Unity, which is best known for its eponymous general-purpose game engine, and ironSource, an adtech company that serves developers with tools for integrating ads, cross-channel marketing and more, first announced plans to join forces in a $4.4 billion all-stock deal back in July.
The two publicly traded companies had seen their stocks fall by around 75% and 50% respectively through 2022 until July, and their decision to merge was driven somewhat by the economic downturn, but also -- as at least one analyst pointed out -- by Apple's App Tracking Transparency (ATT) framework which rolled out last year. Both Unity and ironSource rely on developers buying advertising to garner new users, and ATT created friction on that front, so by pooling their collective resources, this goes some way toward addressing their respective declines.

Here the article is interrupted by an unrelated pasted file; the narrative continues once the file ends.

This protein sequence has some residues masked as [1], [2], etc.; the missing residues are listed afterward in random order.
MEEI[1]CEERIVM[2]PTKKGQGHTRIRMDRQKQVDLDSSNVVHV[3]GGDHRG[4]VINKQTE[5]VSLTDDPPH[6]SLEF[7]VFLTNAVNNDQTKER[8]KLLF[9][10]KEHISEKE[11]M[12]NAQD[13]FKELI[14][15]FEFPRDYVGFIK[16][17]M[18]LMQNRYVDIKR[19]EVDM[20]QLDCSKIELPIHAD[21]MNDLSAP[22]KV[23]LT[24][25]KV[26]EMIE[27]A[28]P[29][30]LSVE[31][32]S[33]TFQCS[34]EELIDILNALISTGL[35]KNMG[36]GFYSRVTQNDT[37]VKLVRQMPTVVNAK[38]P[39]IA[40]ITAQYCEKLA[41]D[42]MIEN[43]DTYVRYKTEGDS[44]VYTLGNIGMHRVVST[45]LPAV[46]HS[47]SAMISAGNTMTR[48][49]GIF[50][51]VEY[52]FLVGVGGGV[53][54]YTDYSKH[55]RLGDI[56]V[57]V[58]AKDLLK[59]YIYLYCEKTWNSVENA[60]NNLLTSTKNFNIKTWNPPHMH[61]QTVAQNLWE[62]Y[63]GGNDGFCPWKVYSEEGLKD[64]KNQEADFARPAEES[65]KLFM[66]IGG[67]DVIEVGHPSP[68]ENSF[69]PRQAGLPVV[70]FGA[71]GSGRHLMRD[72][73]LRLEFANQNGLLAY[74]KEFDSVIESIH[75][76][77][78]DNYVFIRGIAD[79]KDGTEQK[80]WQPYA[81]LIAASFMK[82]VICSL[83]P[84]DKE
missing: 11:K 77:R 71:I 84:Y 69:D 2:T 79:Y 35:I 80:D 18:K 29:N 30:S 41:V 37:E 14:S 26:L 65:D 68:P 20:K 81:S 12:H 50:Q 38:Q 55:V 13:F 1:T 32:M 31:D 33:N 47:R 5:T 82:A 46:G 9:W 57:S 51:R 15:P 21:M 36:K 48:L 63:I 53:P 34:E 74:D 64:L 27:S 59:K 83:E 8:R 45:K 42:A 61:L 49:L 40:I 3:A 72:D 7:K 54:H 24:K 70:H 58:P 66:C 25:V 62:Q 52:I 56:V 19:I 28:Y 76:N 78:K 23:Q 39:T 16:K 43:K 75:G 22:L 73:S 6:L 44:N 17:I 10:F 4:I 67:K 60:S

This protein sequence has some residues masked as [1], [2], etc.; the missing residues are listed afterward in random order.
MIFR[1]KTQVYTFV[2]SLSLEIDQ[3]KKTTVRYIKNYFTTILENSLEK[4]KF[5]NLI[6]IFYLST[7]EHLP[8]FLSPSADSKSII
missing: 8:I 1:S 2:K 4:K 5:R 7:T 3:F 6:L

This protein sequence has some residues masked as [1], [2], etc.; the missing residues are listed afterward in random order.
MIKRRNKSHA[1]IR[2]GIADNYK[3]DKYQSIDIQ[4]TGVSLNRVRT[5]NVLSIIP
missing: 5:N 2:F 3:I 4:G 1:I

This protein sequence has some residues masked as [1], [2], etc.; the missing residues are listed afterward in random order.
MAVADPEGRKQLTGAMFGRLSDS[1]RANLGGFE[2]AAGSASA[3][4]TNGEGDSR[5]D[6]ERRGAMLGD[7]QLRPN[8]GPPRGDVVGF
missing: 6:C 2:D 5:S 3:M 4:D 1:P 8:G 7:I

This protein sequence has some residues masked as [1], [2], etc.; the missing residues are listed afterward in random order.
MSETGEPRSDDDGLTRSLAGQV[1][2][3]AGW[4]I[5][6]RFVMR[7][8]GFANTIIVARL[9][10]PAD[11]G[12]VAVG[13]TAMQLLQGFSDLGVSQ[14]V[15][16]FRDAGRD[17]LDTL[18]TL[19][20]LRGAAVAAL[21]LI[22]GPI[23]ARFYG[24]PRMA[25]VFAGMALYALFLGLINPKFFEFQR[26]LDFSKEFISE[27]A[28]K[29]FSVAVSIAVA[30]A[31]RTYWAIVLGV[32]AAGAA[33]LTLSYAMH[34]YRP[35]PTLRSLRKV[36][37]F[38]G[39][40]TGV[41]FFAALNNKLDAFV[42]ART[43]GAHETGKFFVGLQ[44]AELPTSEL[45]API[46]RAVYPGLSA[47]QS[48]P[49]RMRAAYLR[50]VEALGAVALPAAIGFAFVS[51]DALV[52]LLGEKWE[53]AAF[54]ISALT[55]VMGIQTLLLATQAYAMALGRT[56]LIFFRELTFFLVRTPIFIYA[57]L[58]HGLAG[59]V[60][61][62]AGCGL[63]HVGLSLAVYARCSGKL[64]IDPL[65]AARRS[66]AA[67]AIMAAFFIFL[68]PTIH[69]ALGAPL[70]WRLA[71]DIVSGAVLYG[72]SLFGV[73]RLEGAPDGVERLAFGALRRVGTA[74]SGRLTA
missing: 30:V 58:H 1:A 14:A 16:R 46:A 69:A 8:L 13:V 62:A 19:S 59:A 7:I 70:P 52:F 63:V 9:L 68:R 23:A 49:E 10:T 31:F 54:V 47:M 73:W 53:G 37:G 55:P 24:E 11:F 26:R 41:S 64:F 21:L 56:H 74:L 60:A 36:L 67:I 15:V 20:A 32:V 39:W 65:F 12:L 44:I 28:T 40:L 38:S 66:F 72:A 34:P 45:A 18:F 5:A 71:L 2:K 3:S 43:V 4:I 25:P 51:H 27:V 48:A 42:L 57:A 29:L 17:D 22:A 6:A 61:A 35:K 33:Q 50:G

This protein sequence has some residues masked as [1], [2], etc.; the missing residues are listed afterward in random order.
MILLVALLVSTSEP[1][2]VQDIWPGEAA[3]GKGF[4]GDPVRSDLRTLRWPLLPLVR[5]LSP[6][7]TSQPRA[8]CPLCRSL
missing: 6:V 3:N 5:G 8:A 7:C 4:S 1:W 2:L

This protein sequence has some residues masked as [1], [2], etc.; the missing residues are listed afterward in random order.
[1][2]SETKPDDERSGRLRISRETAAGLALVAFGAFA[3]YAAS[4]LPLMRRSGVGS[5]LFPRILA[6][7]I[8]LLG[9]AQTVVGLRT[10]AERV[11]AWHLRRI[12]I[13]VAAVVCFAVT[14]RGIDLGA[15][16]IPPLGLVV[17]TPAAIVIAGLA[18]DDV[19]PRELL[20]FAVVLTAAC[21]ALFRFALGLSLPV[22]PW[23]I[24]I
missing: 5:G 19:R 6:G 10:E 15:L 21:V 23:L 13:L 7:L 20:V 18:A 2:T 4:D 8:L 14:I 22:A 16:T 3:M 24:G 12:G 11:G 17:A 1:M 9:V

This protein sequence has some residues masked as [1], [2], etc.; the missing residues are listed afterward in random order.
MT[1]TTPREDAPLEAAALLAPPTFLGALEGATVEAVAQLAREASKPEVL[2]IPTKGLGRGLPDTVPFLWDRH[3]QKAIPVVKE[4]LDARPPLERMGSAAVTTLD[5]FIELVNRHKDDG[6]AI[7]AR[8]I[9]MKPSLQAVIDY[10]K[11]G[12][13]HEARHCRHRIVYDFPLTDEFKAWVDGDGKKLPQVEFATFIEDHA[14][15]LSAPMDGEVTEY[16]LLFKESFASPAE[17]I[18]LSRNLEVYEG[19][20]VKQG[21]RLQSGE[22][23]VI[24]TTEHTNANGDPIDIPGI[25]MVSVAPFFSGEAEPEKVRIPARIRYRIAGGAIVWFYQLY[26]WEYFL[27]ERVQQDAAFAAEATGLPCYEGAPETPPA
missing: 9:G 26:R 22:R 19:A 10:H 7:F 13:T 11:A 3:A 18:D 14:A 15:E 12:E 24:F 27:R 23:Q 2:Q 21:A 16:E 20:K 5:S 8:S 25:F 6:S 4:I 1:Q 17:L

"The driving force behind this industry-changing merger is to create more value for developers across the entire development journey," ironSource CEO Tomer Bar-Zeev said in a press release. "We are very excited about the road ahead as we begin integrating our product portfolios more deeply and strengthening the feedback loop between creating great games and growing them into successful businesses. In doing so, we’ll be able to create a world where more creators are more successful than ever before."
It's worth noting that in the intervening weeks since Unity and ironSource first announced their plans, AppLovin entered the conversation in a big way when it tabled a $20 billion offer for Unity, on the condition that Unity ended plans to merge with AppLovin's rival, ironSource. After consideration, Unity ultimately rejected that offer, with its board noting that AppLovin's offer wasn't a "superior proposal."